- According to Stephen Elias and Clare Noone
“Indonesia’s
economic performance has been shaped by government policy, the country’s endowment of natural resources and its young and growing labour force.”
Purtajaya Malaysia
Jakarta Indonesia
The Ojo-Wang Natural resource management model
4 critical components of our model (ADD)
Adding value- (growing the industry) Brazil example
Diversification- non oil reliance
Distribution/sustainability- Botswana example
So we tried to come up with our own model and w thought we might ask some experts in development, or visionaries in the field about this question....
Kofi Annan from the African progress panel

Causes

Dutch Disease
Volatility of revenues from global commodity market swings
Government mismanagement of resources
Weak or corrupt institutions
Social Inequality

Equatorial Guinea
Per capita income: $35,000
BUT, estimate that 75% of population lives on less than $700/year (Remer)
Discrepancy? Concentration of wealth & corruption
... and Inequality Often Leads to Conflict

Sudan (oil rents are 18% of GDP)
Angola's Conflict Diamonds
Natural Resources Can Also Create Dependencies

Commodity Traps
Export raw materials, import back in with value added on
Environmental Issues & Unsustainability

A lot of the resources being exported are not renewable - depletion of resources & economic dependence could pose a serious threat to these countries
Oil spills in Niger Delta

Figure 1. Growth in world GDP, compared to growth in world of oil consumption and energy consumption, based on 3 year averages. Data from BP 2013 Statistical Review of World Energy and USDA compilation of World Real GDP.
Being the world’s biggest supplier of diamonds has worked very well in Botswana’s favour, so much so that from 1965 to 1999, she had the highest per capita growth rate in the world (Moss, Saving Ghana From Itself 2009)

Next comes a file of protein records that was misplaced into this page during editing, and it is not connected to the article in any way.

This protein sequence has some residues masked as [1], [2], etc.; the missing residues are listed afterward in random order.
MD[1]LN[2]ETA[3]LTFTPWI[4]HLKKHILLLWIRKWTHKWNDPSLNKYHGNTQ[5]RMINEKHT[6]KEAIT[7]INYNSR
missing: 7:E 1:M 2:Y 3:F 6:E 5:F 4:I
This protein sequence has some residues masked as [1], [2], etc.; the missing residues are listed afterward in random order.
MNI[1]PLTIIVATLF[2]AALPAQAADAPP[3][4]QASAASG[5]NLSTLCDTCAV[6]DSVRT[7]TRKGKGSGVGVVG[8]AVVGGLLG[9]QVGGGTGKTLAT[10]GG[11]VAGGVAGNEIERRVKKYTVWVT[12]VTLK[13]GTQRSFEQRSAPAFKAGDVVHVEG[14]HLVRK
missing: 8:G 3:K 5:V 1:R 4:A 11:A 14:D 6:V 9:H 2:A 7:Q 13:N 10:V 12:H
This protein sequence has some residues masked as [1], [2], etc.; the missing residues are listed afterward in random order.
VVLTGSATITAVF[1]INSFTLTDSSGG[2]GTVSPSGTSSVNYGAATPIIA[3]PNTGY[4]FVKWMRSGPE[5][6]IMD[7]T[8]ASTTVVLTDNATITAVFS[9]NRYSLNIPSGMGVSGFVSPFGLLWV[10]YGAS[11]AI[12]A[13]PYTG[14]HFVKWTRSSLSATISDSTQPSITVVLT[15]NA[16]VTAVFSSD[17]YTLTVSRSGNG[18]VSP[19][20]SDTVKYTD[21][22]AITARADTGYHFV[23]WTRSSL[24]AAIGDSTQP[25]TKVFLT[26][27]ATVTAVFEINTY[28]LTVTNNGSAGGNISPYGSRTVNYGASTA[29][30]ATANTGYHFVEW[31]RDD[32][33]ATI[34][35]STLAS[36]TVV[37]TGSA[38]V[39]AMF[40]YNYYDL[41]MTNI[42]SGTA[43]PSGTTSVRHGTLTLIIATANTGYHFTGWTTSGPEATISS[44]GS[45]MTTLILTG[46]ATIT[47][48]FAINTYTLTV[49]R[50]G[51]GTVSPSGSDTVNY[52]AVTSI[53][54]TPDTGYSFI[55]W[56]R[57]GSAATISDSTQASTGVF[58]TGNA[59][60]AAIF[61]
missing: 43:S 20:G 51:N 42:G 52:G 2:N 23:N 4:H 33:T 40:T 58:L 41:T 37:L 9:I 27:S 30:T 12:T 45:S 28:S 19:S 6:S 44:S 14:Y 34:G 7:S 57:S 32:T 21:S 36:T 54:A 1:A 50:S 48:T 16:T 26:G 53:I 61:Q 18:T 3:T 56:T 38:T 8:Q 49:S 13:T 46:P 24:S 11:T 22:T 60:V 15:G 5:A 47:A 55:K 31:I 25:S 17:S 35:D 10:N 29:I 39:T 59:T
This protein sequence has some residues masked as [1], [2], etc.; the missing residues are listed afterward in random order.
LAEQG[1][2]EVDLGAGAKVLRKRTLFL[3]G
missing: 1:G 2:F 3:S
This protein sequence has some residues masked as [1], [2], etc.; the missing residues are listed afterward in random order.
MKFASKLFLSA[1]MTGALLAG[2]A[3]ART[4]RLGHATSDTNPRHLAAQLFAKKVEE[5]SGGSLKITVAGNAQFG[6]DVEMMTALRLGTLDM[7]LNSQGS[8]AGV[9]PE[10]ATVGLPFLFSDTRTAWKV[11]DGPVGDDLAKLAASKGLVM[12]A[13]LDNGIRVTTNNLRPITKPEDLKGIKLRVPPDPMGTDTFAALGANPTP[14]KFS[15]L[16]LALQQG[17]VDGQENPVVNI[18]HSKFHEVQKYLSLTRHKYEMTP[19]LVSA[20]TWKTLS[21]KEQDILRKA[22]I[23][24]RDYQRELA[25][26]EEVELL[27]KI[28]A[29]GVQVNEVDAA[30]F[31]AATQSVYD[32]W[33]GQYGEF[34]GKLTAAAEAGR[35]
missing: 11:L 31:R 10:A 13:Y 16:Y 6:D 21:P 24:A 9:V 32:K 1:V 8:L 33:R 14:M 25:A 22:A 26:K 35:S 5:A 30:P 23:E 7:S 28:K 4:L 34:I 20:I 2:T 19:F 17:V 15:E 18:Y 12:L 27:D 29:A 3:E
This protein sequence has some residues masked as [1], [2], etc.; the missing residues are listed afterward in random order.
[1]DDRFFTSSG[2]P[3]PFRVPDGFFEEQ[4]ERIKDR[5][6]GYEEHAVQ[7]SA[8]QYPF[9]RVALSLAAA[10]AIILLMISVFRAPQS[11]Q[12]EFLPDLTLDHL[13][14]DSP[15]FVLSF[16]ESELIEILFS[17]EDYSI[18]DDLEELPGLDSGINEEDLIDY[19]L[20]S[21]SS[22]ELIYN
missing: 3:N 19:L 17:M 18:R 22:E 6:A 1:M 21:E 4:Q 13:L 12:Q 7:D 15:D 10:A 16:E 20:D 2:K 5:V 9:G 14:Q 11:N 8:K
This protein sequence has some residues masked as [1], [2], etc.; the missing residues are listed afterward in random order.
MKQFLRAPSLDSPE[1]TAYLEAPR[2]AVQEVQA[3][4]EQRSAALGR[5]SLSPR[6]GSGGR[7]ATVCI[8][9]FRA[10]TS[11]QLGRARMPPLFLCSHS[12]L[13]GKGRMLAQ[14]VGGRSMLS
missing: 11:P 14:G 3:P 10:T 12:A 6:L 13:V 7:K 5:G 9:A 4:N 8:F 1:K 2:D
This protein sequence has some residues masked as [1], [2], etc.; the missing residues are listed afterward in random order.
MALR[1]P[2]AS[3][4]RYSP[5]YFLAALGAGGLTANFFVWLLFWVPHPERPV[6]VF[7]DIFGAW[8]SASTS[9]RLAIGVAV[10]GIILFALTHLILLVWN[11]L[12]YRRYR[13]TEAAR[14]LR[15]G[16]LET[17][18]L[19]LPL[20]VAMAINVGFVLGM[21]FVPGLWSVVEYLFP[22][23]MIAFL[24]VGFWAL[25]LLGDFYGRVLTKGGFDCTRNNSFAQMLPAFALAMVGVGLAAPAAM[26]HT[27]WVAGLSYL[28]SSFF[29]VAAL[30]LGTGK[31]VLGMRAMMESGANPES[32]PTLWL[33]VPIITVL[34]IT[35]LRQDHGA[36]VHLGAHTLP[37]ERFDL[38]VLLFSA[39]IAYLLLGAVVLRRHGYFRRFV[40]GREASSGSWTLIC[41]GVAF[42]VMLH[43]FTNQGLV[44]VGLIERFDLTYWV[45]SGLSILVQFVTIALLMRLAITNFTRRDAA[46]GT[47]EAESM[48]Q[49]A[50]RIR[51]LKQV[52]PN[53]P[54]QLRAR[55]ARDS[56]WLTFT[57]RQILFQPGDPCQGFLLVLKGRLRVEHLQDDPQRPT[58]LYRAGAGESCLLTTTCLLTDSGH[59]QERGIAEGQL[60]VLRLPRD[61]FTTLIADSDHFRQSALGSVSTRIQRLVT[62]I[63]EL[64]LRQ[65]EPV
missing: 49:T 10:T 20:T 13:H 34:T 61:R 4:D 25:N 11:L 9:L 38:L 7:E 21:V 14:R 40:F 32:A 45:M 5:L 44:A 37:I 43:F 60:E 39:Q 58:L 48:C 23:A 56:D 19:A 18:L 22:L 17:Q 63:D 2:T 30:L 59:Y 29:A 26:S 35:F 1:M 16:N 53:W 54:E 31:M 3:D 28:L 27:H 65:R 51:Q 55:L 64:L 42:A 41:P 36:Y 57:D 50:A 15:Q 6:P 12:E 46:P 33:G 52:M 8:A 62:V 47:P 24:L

References

CIA factbook- oil

The Guardian online http://www.theguardian.com/business/economics-blog/2012/aug/06/africa-natural-resources-economic-curse

Terra Lawson-Remer, Beating the Resource Curse in Africa: A Global Effort http://www.cfr.org/africa-sub-saharan/beating-resource-curse-africa-global-effort/p28780

John Page, Rowing Against the Current: The Diversification Challenge in Africa’s Resource-Rich Economies (Washington, DC: Brookings Institution, 2008)

Theodore Ahlers, Hiroshi Kato, Harinder S. Kohli, Callisto Madavo and Anil Sood, “Competition for finite natural resources” Chapter 12 in Africa 2050 Chapter Realizing the Continent's full Potential

Todd Moss, Saving Ghana From Itself ( 2009)
http://www.ustr.gov/countries-regions/africa/southern-africa/south-africa

The Observatory of Economic Complexity www.atlas.media.mit.edu/

UNDP HDI Statistics http://hdr.undp.org/en/statistics/

WorldBank databank
Source: UNDP HDI
Source: World Bank Databank
Source: CIA World Fact Book
Source: The Observatory of Economic Complexity